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The Works Of Poet Carl Sandburg And His Effect On American Poetry

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The Works of Poet Carl Sandburg and His Effect on American Poetry

The beloved poet, Carl Sandburg, changed the course of American poetry.

He was a poet, novelist, journalist, and songwriter, yet the influence of his

works have not always been acknowledged. Carl Sandburg's evocations of American

urban and rural life, compassion for people, and his love of nature, through his

works have made an enormous contribution to the American literary scene.

Carl Sandburg was born on January 6, 1878 to illiterate parents of

Swedish decent in Galesburg, Illinois. Much of Sandburg's literary works are a

result of his life time observations. He, more generously than many of his

fellow authors, left a detailed account of his wanderings, his numerous jobs,

his early struggles, and his successes in life. His own life fascinated

him.(Rogers 19) Therefore, he felt he wanted to share his fascination with the

people he enjoyed writing about.

Carl Sandburg is so greatly remembered because his writing was

considerably different from the writing of his contemporaries. He let his mind

travel, and be free. His works included the use of free verse, colloquialisms,

an original type of rhythm, and oddly structured, prosaic poetry that emphasized

key phrases and images.(clc 35, 338) Sandburg was the first of a long line of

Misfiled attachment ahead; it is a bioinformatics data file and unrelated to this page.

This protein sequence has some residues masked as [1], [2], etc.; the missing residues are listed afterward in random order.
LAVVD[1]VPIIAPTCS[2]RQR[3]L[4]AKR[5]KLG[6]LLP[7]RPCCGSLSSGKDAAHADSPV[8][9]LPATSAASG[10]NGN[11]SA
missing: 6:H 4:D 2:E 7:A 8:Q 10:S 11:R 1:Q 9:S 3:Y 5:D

poets and authors to use the words and phrases that he created in his poetry.

Sandburg's style of writing is what changed the course of American

poetry. Before Sandburg, most poetry and other literary works were considerably

similar, along with dull and boring. He carried poetry to "new horizons." He,

many times, wrote of reality, which was not always what people wanted to read,

but it was reality and it had to be dealt with. This is how his writing became

so known, because he dealt with what was real in our fantasy world.

Sandburg was not afraid to express his true feelings and thought on

people, society, nature, and life in general. One of his finest poetic

achievements is a poem called The People, Yes. It is a poem about people in

life, and everything life entails. The images in it range from a white man and

an Indian man arguing over who knows more, to why children put beans in their

ears when told not to. The People, Yes covers everyday dilemmas encountered by

the common man, but have not been expressed, and it is mandated by none other

than Carl Sandburg, the great American poet.

"The people is a myth, an abstraction.

And what myth would you put in place of the people?

And what abstraction would you exchange for this one?
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